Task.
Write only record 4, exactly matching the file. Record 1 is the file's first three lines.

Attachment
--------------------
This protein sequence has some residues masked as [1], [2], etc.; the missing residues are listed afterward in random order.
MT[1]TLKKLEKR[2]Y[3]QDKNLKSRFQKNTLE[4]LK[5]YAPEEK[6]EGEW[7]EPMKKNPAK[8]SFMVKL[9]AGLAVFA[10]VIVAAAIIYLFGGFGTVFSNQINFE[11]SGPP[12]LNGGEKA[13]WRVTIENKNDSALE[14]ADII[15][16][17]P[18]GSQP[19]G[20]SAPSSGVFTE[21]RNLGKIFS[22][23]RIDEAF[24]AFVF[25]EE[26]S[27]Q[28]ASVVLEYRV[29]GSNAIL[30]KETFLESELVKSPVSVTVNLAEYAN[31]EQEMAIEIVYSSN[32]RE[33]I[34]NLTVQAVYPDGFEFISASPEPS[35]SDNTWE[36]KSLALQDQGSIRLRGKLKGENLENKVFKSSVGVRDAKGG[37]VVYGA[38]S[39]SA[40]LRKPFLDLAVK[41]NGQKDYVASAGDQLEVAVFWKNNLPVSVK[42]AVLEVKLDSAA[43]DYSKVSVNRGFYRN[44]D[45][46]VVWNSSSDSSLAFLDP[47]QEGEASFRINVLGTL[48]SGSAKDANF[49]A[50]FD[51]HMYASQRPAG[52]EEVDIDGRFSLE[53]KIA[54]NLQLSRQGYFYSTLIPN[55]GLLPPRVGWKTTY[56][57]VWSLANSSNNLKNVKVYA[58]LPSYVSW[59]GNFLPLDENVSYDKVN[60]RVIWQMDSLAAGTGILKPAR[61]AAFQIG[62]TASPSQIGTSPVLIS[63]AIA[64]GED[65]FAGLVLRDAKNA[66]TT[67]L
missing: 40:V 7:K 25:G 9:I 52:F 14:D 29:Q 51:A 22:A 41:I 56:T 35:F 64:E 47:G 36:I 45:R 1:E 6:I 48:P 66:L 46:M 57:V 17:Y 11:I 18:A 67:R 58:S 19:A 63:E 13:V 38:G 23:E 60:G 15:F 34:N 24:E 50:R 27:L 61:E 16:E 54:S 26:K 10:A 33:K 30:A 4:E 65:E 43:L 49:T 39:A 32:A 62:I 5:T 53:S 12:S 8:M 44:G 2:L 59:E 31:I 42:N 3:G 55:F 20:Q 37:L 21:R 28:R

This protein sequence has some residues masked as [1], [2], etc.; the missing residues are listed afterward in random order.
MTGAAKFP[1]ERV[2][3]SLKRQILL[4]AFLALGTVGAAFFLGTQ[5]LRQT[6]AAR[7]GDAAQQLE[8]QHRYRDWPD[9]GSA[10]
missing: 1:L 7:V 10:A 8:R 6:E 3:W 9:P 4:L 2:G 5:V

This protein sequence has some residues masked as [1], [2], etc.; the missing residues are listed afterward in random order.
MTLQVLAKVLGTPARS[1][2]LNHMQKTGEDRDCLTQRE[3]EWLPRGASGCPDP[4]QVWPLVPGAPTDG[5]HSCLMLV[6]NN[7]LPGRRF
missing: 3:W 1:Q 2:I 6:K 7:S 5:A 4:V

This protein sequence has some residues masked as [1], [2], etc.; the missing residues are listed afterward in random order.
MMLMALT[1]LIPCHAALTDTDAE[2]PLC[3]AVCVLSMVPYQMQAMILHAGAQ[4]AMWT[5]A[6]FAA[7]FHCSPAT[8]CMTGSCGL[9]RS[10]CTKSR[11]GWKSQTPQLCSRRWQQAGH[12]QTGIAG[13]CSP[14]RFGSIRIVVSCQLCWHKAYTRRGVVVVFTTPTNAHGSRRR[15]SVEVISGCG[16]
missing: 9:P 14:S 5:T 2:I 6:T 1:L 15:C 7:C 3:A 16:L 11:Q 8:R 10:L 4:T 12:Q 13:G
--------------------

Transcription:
This protein sequence has some residues masked as [1], [2], etc.; the missing residues are listed afterward in random order.
MMLMALT[1]LIPCHAALTDTDAE[2]PLC[3]AVCVLSMVPYQMQAMILHAGAQ[4]AMWT[5]A[6]FAA[7]FHCSPAT[8]CMTGSCGL[9]RS[10]CTKSR[11]GWKSQTPQLCSRRWQQAGH[12]QTGIAG[13]CSP[14]RFGSIRIVVSCQLCWHKAYTRRGVVVVFTTPTNAHGSRRR[15]SVEVISGCG[16]
missing: 9:P 14:S 5:T 2:I 6:T 1:L 15:C 7:C 3:A 16:L 11:Q 8:R 10:L 4:T 12:Q 13:G